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Home :: Archive :: 2004 :: June ::
Shifting of Cultural Tectonic Plates
The Shakespeare Conference: SHK 15.1185  Thursday, 3 June 2004

[1]     From:   John Drakakis <
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        Date:   Wednesday, 2 Jun 2004 13:21:16 +0100
        Subj:   RE: SHK 15.1171 Shifting of Cultural Tectonic Plates

[2]     From:   Ted Nellen <
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        Date:   Wednesday, 2 Jun 2004 08:00:04 -0500 (CDT)
        Subj:   Re: SHK 15.1171 Shifting of Cultural Tectonic Plates

[3]     From:   John Briggs <
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        Date:   Wednesday, 2 Jun 2004 14:22:24 +0100
        Subj:   Re: SHK 15.1171 Shifting of Cultural Tectonic Plates

[4]     From:   Brad Berens <
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        Date:   Wednesday, 02 Jun 2004 07:02:59 -0700
        Subj:   Re: SHK 15.1151, 1164 & 1171 Shifting of Cultural Tectonic Plates

[5]     From:   Kathy Dent <
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        Date:   Wednesday, 02 Jun 2004 16:56:22 +0100
        Subj:   RE: SHK 15.1171 Shifting of Cultural Tectonic Plates

[6]     From:   Susan St. John <
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        Date:   Wednesday, 02 Jun 2004 11:52:40 -0700
        Subj:   Re: SHK 15.1171 Shifting of Cultural Tectonic Plates


[1]-----------------------------------------------------------------
From:           John Drakakis <
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Date:           Wednesday, 2 Jun 2004 13:21:16 +0100
Subject: 15.1171 Shifting of Cultural Tectonic Plates
Comment:        RE: SHK 15.1171 Shifting of Cultural Tectonic Plates

Jack Heller thinks that an Elizabethan audience would not have responded
to the profusion of linguistic jokes in LLL.

I wonder about this.  As literate people we respond more to the
complexities of writing than we do to speech. If that were not true then
Dubbyah would not get away with half the linguistic faux pas that he
does.  Of course, I may be misunderestimating him!

Shakespeare's audiences were not literate in our sense of the term so
they may well have responded very differently, and they would have been
much more sensitive to the nuances of spoken language than we are,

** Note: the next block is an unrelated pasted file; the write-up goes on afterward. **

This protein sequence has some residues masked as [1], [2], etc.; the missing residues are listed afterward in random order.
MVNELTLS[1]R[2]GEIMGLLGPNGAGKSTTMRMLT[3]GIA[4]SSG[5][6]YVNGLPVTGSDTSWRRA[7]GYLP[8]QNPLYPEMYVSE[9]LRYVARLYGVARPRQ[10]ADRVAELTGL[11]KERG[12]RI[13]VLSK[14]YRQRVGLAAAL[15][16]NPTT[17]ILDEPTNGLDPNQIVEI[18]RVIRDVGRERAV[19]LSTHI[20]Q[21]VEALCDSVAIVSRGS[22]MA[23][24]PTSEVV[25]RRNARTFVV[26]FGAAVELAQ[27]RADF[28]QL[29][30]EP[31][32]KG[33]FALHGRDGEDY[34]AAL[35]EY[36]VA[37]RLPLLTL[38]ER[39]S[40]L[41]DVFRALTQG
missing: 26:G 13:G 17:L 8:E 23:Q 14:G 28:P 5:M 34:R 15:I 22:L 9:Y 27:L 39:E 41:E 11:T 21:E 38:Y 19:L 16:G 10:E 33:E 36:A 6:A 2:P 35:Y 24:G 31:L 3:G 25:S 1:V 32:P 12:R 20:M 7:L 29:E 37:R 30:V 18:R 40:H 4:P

wouldn't they?  If Shakespeare showed very little interest in publishing
his plays then his primary audience was the the theatregoers of London.
  Unless we want to plough the fruitless furrow of a Shakespeare
secreting hidden meanings in his texts available to only a few
cognoscenti, then we really need to revise our opinion of his audiences.
  I would suggest we revise upwards rather than downwards. Elizabethan
audiences had an auditory capacity that may have been better than we think.

Just a thought

Cheers,
John Drakakis

[2]-------------------------------------------------------------
From:           Ted Nellen <
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Date:           Wednesday, 2 Jun 2004 08:00:04 -0500 (CDT)
Subject: 15.1171 Shifting of Cultural Tectonic Plates
Comment:        Re: SHK 15.1171 Shifting of Cultural Tectonic Plates

I have always had a special fondness for LLL. It is about education
IMHO.  Three scholars set out to do scholarship and are interrupted by
three lovely women, also on this quest of knowledge. In the middle is
our hero Holofernes, not the gentle, kind pendant.

That the play holds more puns than ant other of his plays and is about
language and education is a near and dear pplay to my heart as an
educator. In fact during my summer of study in Stratford-on-Avon in
1986, it was the center piece to my thesis that Shakespeare was a tutor
and learned much during what has been referred to as his "Lost Years."
Sam Schoenbaum, of course deals with this notion as well.

To see the product of that summer go to:
http://www.tnellen.com/ted/holofernes.html

I was particularly proud of this piece as it received great comments
from the Shakespeare scholars conducting the Institute that year and was
lauded fro some original ideas, never posited with good proof from the
text of Shakespeare. It is perhaps a study I will continue in my retirement.

tednellen

[3]-------------------------------------------------------------
From:           John Briggs <
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Date:           Wednesday, 2 Jun 2004 14:22:24 +0100
Subject: 15.1171 Shifting of Cultural Tectonic Plates
Comment:        Re: SHK 15.1171 Shifting of Cultural Tectonic Plates